The participants were interviewed during the spring and summer terms of the 2004/2005 academic year.
6.5.3 Criteria for Semi-structured Interviews with Mentors
Whilst the criteria for the interviews arose in part from my literature review they were also the product of prior research that I carried out, namely document analysis and observations. I consider that these tools contributed to the focus for the areas of interest identified from the literature review.
Two previous studies had a significant impact in focussing my questions. Firstly, Hansford et al. (2003) provided me with part of the conceptual framework, i.e. the underpinning of mentoring by learning theories. Secondly, Jones et al. (2004) identified from their research the strategies of experienced mentors, and how they related to the standards set by the TTA.
I believe that my interview questions on mentor strategies derived from Jones et al. (2004) are valid as I tested them out, along with the instrument, as part of the pilot study for the first interview schedule.
Given that I am adopting a qualitative research strategy I intend to adopt a hermeneutic, interpretive methodology (Cohen et al., 2002) in order to understand the perceptions of mentors through their own ‘voice’ (Gilligan, 1993), ‘experiences’ (Connolly and Clandinin, 2000) and ‘perspectives’ (Kvale, 1996). In seeking to understand and explain the role of the mentor, I have drawn on a range of different theorisations. The dominant theorisations, which inform this study, are mentoring, -learning theories, instructional design and reflection.
6.5.4 Interviews with Student Teachers
In order to give greater internal validity to my research a number of student teachers have also been interviewed.
6.6. Analysis of Data
As stated in the introduction to this paper data analysis has commenced but is not complete, therefore this section represents an explanation of future intentions.
I will use the orientations to learning described above as a prism for reviewing the literature and the actions of mentors. This process is set out in Figure 4 below and will use the aspects of the orientations to learning as the basis for coding the literature and data collected from observations and semi-structured interviews. The use of orientations to learning as the basis for coding will also assist in contextualising the findings.
From my research I have determined that there are five key features of the ITT environment which determine the context for my investigation:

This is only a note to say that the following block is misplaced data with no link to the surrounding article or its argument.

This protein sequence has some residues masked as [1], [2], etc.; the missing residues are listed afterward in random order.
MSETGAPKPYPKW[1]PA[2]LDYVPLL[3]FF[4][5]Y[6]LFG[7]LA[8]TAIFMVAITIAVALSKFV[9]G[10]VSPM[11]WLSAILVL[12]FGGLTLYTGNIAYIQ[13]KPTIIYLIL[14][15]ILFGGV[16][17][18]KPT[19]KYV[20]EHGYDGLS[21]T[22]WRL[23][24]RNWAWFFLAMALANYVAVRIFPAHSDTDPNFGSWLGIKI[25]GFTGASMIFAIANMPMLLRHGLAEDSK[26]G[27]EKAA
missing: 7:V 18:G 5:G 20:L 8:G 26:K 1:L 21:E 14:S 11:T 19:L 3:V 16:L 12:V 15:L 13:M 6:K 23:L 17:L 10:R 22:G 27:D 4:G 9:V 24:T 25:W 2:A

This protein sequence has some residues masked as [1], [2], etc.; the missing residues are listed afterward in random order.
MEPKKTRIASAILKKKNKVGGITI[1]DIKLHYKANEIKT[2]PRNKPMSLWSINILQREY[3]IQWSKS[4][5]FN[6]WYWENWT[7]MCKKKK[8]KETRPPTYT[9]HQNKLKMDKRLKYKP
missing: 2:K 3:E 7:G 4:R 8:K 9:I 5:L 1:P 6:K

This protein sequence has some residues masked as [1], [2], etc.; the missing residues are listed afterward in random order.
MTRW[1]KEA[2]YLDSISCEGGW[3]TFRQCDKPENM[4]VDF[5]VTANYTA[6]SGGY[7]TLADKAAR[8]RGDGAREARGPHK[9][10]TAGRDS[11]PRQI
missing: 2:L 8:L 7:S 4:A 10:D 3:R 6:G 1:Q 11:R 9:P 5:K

The first is that student teachers are situated in schools, with assumptions of situated and experiential learning. However, whilst schools are the centre of ITT they do not see the training student teachers as a primary objective for themselves.
The second is the role for the classroom teacher in training and assessing student teachers. In this context mentors are also strongly influenced by the National Curriculum for ITT (Hill, 2001), and the prescriptive standards set by the TTA for the assessment of student teachers.
The third feature is the ‘de-professionalisation’ of teachers, who are viewed as technicians intended to deliver the National Curriculum within the compulsory education system, with concentration on content knowledge, with little or no place for theory, in the training of student teachers.
The fourth is the relationship between the mentor and student teacher is one between two adults although the roots of mentoring are firmly within the apprenticeship system and emphasise the ‘power-dependency status’ of this model, if only because of the higher level of expertise that mentors’ possess. Mentors appear to be left very much to themselves, particularly if there is no mentoring framework within a whole school policy, with variable support from others, with the school co-ordinators seldom having a significant role in practice, as they appear to adopt the role of school managers.
The final feature is that mentor training, such as it is, is within the remit of the HEI Partnership, and is principally aimed at familiarisation of the mentor with the Partnership requirements, in particular those relating to the assessment of student teachers.
As observed by Feiman-Nemser and Parker (1993), different forms of mentoring emerge in different contexts, with expectations, working conditions, selection and preparation of mentors all creating constraints and opportunities that shape how mentors perceive and carry out their role. As a consequence there is no one model of mentoring that has superseded all others (Brooks and Sikes, 1997; Butcher, 2000), rather mentors are encouraged to select strategies that are appropriate to their circumstances. The OECD (2003: 176) agree with the use of a range strategies, and suggest that in considering a pedagogical method for use with adults one of the most important considerations is its ‘ability to be adapted to the participants. It must be compatible with the participants’ level, their personality, their motivation, their aptitudes and their expectations.’
This corresponds with recent work on adult learning which looks to develop an understanding of the context and cultural assumptions of the learner rather than to any special attributes of the adult learner (Tusting and Barton, 2003). I therefore believe it necessary to consider the context and purpose of relationship between the HEI Partnership, the mentor and the student teacher in order to fully understand the mentor’s pedagogical strategies and form of mentoring they adopt.
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This document was added to the Education-Line database on 12 October 2007